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Are more workers striking?

Question Everything: Are more workers striking?
Question Everything: Are more workers striking? 03:38

BOSTON - In an unprecedented move, President Biden joined United Auto Workers on the picket lines in Michigan Tuesday. On the same day, the Writers Guild learned of its potential deal that would end a months-long strike.

It certainly feels like strikes are growing and more workers are walking out on the job. WBZ-TV is questioning everything and wanted to know: are more people striking?

According to data collected by Cornell University's IRL Labor Action Tracker, strikes or work stoppages went up by 52% from 2021 to 2022.

Work stoppages strike
CBS Boston

Currently, the Screen Actors Guild is on strike, United Auto Workers are on strike, the Writers Guild is wrapping up a strike, and locally - Dana-Farber nurses in Methuen went on strike Wednesday.

WBZ asked experts Daron Acemoglu, an economist at MIT, Peter Perroni, a union attorney locally, and Max Page, the head of the Massachusetts Teachers' Association for their thoughts on why workers might be striking more. Here's the list they came up with:

Increased support for labor movements 

"They have a greater strength because of the relatively pro-worker, pro-union president in the White House and the labor market doing reasonably well, especially at the bottom so this is not a big surprise but it's an interesting time," Daron Acemoglu said.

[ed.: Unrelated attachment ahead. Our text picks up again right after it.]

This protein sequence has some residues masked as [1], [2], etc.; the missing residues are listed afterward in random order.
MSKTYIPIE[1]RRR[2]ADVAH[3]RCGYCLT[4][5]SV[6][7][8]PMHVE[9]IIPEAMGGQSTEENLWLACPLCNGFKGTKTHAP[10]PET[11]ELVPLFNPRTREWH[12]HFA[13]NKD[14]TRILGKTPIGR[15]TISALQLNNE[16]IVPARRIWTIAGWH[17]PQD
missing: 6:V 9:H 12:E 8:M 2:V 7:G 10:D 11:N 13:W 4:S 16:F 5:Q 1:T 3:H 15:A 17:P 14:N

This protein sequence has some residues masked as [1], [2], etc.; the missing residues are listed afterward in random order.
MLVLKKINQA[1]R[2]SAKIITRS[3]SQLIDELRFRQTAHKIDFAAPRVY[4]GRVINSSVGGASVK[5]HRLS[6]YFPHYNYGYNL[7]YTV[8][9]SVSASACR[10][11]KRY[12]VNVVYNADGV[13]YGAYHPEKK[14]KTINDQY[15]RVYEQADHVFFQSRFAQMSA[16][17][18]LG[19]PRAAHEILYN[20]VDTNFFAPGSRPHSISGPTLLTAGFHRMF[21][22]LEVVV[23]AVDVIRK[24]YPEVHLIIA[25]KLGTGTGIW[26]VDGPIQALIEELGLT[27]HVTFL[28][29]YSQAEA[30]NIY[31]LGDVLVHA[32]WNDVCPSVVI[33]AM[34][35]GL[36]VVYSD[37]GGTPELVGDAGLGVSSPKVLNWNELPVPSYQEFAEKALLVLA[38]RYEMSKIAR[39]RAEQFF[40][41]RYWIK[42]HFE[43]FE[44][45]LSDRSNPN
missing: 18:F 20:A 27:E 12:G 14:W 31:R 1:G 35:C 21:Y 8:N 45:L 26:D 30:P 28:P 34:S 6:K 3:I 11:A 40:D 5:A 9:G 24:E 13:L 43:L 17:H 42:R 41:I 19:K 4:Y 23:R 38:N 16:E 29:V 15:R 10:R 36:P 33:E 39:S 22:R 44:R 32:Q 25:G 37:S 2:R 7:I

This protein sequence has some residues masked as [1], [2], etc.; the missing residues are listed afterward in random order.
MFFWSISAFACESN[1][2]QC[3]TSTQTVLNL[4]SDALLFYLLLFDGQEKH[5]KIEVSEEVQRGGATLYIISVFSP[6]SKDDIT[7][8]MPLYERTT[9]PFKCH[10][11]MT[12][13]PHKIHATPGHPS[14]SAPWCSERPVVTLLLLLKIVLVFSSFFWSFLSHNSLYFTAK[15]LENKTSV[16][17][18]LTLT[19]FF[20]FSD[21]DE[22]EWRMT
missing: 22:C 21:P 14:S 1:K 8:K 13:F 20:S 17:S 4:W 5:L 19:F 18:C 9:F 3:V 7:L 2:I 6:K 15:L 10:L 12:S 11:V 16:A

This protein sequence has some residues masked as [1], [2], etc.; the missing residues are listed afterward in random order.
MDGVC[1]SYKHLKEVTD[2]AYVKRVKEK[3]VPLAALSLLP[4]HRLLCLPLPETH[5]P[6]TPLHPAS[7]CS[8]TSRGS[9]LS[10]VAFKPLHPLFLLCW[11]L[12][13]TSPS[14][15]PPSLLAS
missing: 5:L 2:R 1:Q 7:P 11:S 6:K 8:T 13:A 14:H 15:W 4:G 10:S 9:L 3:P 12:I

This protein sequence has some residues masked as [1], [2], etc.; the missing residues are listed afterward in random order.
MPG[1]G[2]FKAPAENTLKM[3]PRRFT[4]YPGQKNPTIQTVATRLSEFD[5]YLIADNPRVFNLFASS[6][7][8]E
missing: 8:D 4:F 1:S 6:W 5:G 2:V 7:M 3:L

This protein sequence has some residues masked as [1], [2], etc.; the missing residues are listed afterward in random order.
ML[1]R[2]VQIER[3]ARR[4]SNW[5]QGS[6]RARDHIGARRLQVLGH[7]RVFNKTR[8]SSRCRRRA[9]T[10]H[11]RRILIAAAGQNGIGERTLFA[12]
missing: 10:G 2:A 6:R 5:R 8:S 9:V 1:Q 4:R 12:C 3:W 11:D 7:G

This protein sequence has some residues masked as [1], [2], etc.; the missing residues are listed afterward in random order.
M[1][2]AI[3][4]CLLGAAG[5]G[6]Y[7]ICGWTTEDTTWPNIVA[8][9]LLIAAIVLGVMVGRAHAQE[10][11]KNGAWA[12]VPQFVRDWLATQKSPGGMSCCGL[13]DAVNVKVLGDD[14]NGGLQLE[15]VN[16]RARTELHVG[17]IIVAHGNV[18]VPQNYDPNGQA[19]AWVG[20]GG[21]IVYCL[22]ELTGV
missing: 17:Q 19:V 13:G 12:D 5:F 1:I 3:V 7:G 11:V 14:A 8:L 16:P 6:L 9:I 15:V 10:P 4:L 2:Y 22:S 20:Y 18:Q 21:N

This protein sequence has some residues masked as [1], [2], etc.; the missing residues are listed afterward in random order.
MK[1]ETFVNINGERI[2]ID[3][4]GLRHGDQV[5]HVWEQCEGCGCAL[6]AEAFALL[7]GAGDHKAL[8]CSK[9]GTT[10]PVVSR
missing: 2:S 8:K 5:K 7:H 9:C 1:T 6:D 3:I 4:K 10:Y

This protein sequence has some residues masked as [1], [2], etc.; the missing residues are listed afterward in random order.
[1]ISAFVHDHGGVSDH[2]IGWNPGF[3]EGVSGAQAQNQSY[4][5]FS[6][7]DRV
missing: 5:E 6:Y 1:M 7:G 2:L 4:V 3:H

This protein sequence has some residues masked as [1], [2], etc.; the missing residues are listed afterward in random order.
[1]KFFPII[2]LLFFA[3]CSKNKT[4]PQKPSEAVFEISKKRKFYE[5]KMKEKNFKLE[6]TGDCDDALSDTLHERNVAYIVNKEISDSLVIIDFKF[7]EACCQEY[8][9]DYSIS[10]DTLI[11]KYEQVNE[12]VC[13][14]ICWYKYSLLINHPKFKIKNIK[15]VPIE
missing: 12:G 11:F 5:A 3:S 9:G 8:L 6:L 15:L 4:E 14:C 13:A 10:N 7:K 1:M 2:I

Fairness is top of mind, especially after the pandemic

"In 1965, the average CEO was making about 20 times the average worker," Peter Perroni explained. "Now that's close to 400 times. That's a huge difference. And again, it all gets exacerbated when you have the current conditions, and people see that, and so it's awful hard to find a definition of fairness, but people feel it and I really do think that's real, and that's driving a lot of a lot of the wish to organize and the wish to make sure that we're adequately compensating folks who are who are out working for a living." 

Technology and the increase in artificial intelligence

"What is technology going to do to 'unskilled workers?'" Perroni said. "And that's a question. And people are scared about it."

Unions seeing other unions succeeding in their strikes

"They're learning from one another and also from history, that when necessary, withholding one's labor has been the most effective way, and advancing workers' rights and winning a fair contract that's just proven over and over again in the past, and it's been proven that way in the current age," said Max Page of the Massachusetts Teachers Association. 

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